Online advertising is a billion dollar a year industry, yet one that we’ve found people have strong opinions on. Invisibly surveyed 2240 individuals to better understand people’s general knowledge of how online advertising works, and to see whether they like getting targeted online ads.
Invisibly asked people if they knew how internet browsing cookies work, to which 84% responded yes, whereas 16% either didn’t know or were unsure. The number of people who don’t know increased with the age of respondents, and also, men were 23% more aware than women.
Invisibly asked people how they feel about companies needing consent to track you online, and 75% of respondents would prefer that companies have direct consent, whereas 25% don’t care either way. This stayed a consistent trend across age and gender.
When asked directly whether people agree with companies tracking them for marketing purposes, 70% of respondents did not agree, whereas only 17% did, and 13% did not care either way. Men were more agreeable to online targeting than were women, with 27% of men agreeing compared to only 7% of women.
Survey results showed that despite the fact that only 6% of people said they like targeted online ads, only 44% reported using ad blockers to prevent them.
Respondents were spread across all age groups, from under 18 to over 55.
From June 29th to July 1st, Invisibly used Realtime Research to survey 2240 individuals online across all age groups to understand their knowledge of online advertising, and gauge their opinions on the topic.
Based on these survey results, it’s clear that most people don’t like targeted online ads. It was interesting to learn that men had a greater understanding of how ads work, and how to prevent them through ad blockers, over women or non-binary respondents.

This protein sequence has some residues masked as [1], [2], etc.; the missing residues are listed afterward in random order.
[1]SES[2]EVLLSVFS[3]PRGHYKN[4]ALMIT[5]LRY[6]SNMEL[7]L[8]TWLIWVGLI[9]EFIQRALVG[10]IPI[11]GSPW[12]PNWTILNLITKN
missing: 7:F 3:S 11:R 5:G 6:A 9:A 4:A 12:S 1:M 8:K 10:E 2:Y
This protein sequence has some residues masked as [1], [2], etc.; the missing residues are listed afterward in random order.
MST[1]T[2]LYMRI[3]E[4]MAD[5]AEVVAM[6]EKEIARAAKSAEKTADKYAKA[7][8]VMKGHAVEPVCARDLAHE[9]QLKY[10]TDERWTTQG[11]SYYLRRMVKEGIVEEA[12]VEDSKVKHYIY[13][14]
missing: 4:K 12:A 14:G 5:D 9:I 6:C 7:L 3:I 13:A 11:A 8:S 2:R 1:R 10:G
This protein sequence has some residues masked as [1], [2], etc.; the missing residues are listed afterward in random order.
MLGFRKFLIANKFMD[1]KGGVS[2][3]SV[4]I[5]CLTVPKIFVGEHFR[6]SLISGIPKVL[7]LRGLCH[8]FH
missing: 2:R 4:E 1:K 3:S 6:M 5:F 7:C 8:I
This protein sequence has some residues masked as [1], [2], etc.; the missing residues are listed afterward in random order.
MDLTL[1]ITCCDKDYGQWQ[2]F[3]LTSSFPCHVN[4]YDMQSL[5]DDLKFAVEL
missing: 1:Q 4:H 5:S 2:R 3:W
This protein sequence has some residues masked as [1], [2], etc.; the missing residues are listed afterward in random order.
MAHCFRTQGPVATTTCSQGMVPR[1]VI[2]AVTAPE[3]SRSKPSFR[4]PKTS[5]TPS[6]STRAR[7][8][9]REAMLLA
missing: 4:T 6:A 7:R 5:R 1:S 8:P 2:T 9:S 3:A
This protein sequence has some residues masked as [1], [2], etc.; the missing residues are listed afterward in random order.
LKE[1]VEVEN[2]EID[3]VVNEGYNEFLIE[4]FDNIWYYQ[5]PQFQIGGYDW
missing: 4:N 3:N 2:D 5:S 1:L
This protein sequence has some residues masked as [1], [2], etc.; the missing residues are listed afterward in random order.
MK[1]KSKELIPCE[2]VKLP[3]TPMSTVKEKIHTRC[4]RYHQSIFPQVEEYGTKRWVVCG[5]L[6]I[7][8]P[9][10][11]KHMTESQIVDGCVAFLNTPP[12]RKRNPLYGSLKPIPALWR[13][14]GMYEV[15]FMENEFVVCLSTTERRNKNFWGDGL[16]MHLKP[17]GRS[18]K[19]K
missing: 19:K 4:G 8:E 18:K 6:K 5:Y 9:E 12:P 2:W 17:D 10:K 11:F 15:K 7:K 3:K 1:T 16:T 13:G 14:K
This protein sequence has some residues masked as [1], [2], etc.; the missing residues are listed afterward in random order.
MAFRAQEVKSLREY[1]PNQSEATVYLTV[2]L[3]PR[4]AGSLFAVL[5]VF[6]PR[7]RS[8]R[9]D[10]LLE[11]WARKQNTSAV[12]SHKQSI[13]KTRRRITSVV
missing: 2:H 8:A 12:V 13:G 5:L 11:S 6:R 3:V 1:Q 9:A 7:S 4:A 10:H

It was surprising how much women did not like targeted ads, given that statistically speaking, more ads target female shoppers than male shoppers. This should serve to caution online advertisers of a few things: how they collect their data, how accurate it is, and how frequently it’s being used. These survey results suggest people are growing wary of how online advertising works, and how often the data used is inaccurate, causing more and more people to want take back control of their data altogether.
The results also provide a strong use case for growing the use of AI and machine learning for better understanding people’s real attitudes and behaviors, which could prove much more accurate, and relevant, in the advertising industry than collecting sensitive personal data that most people clearly don’t approve of. We’re eager to see how online advertising evolves in the coming years, given the vast changes in attitudes to consumer privacy and the evolution of better technology.
Invisibly Realtime Research surveys differ from traditional online surveys in that the questions are shown to the user on web pages. Unlike Google Surveys, which block access to content until the questions are answered, Realtime Research surveys are optional, thus ensuring that participants are responding voluntarily.
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